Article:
The Arctic food web is unraveling as the ice melts. An interactive animation shows you what happens when even the smallest species disappears.
The cover article of the current issue of OnEarth is a terrific, if somewhat depressing, must read. (Is there a term yet for must-read long reads?) Bruce Barcott plunges into the frigid, but melting, Arctic Seas, and comes out with a story of how the oh-so-fragile food web of the upper latitudes is starting to come undone.
Perhaps as good as the article itself is the accompanying material online. An interactive, animated graphic invites you to click on various Arctic species to see what would happen if they disappeared. By watching the impacts on other species—even humans—it becomes as clear as an Alaska stream how interconnected the aquatic ecosystem is, and what a severe threat warming is on the entire Arctic way of life. Click here or on the image below to toy around with the web.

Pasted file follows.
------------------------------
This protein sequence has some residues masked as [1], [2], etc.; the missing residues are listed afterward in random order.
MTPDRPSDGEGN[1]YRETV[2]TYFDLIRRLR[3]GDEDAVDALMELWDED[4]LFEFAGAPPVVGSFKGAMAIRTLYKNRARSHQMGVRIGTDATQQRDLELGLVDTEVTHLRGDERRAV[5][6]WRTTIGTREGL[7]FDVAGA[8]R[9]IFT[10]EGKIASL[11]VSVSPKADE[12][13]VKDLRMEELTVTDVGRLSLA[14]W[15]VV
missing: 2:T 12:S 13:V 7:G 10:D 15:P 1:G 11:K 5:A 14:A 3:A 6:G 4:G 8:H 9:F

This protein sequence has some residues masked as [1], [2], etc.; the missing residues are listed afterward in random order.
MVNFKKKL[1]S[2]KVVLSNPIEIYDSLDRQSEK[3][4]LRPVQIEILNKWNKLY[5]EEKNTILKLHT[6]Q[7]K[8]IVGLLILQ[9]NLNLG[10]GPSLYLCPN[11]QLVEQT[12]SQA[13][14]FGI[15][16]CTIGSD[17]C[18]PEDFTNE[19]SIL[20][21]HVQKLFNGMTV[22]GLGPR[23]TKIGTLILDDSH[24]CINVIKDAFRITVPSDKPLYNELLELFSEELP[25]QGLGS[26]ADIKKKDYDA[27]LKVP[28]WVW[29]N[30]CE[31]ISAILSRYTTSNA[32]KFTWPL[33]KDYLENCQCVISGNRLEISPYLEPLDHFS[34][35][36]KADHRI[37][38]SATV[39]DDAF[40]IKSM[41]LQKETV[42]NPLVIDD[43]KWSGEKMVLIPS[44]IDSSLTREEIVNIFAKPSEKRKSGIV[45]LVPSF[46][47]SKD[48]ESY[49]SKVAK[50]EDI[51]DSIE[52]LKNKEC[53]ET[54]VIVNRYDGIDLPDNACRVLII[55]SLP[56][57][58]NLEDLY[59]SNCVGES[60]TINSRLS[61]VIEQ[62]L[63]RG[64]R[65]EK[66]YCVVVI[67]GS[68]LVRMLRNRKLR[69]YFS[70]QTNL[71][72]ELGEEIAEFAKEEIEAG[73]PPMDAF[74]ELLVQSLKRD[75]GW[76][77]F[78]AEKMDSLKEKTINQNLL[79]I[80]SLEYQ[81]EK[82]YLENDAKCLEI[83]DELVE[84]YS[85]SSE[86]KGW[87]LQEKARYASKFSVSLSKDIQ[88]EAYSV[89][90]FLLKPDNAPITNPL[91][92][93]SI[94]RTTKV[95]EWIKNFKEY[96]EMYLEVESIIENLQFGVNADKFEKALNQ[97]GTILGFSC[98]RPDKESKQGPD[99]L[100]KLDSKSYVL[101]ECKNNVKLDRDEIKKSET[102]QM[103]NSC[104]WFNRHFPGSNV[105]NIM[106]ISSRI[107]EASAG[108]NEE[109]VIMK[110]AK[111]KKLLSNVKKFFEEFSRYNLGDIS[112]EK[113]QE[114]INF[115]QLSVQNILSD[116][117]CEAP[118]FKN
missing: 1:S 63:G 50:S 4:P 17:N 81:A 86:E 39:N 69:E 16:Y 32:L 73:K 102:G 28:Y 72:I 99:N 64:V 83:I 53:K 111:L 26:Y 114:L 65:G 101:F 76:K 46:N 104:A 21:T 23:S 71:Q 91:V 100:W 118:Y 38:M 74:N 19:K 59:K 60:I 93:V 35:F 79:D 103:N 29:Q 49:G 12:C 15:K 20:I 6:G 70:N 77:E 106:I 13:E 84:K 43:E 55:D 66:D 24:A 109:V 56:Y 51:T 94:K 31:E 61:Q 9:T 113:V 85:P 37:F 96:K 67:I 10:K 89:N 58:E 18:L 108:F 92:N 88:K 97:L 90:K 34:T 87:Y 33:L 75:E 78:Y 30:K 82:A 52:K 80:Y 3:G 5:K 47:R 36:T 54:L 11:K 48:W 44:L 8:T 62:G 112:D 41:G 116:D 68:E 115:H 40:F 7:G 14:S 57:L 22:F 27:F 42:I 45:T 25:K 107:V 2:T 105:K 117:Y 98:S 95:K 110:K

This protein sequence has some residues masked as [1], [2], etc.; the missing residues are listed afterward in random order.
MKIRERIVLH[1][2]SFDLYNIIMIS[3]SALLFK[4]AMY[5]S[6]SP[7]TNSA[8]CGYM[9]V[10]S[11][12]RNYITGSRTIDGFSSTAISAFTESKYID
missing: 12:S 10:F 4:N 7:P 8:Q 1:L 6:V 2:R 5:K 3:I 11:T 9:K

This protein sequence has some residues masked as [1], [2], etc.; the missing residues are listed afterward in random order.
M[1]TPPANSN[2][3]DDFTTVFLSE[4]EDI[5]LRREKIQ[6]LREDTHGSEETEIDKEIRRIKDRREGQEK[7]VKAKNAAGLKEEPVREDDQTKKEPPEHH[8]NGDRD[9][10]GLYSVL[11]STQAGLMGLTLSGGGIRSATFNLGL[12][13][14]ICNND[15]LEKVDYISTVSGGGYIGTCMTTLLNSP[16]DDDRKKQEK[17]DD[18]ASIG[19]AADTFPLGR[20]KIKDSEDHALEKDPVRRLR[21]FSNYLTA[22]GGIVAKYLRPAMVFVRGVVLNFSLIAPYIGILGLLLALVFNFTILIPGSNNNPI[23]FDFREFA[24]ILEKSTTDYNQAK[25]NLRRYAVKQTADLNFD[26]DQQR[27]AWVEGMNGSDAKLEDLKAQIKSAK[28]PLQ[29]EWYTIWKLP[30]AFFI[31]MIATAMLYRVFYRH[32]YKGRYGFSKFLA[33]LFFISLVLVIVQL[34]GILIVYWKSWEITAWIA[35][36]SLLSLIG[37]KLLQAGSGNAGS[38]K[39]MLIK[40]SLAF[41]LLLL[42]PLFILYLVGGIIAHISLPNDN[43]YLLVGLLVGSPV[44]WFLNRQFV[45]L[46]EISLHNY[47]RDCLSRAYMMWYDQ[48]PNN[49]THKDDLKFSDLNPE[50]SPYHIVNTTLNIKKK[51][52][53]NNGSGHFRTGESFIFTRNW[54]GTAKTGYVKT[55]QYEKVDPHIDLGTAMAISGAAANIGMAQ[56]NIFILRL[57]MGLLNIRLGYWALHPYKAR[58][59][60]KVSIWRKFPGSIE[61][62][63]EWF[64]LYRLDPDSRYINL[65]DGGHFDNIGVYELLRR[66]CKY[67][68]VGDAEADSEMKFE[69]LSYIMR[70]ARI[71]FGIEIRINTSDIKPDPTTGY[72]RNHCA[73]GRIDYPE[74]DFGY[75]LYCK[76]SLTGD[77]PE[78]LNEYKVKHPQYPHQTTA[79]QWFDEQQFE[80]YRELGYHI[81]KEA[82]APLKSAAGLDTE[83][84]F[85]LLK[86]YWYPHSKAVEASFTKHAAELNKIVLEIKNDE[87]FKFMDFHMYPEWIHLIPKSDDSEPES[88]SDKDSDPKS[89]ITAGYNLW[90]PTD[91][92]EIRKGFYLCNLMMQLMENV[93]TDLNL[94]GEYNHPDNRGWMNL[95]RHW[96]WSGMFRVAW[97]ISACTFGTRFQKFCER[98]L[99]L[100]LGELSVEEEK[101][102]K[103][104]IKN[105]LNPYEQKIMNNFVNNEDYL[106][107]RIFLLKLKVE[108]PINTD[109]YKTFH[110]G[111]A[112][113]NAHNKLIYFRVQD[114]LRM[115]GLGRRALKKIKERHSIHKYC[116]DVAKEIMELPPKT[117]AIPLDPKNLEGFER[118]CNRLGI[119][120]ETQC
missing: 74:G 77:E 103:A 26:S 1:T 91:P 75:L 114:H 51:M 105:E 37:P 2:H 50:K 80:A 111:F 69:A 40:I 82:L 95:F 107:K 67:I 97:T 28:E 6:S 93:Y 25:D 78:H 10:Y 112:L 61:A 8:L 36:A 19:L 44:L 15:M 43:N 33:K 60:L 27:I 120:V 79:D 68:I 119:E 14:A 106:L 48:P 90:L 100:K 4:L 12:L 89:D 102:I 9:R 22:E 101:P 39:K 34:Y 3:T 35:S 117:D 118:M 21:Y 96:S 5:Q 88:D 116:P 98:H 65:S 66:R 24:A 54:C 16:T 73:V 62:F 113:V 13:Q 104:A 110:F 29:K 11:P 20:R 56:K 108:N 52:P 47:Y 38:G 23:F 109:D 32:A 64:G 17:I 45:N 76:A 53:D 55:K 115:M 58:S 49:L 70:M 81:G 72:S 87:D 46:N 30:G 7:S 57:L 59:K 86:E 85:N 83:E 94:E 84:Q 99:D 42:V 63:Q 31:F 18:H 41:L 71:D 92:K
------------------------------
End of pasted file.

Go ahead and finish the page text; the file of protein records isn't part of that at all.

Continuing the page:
There's also an audio slideshow of Barcott's photos and narration from Kotzebue, a remote village in far northern Alaska.
In such a remote area, where importing food is so difficult, Barcott emphasizes, "humans are an intricate part of the food web." He also eats some moose stew and sips some seal oil. His review: "Amazing stuff! Like incredibly buttery and rich olive oil."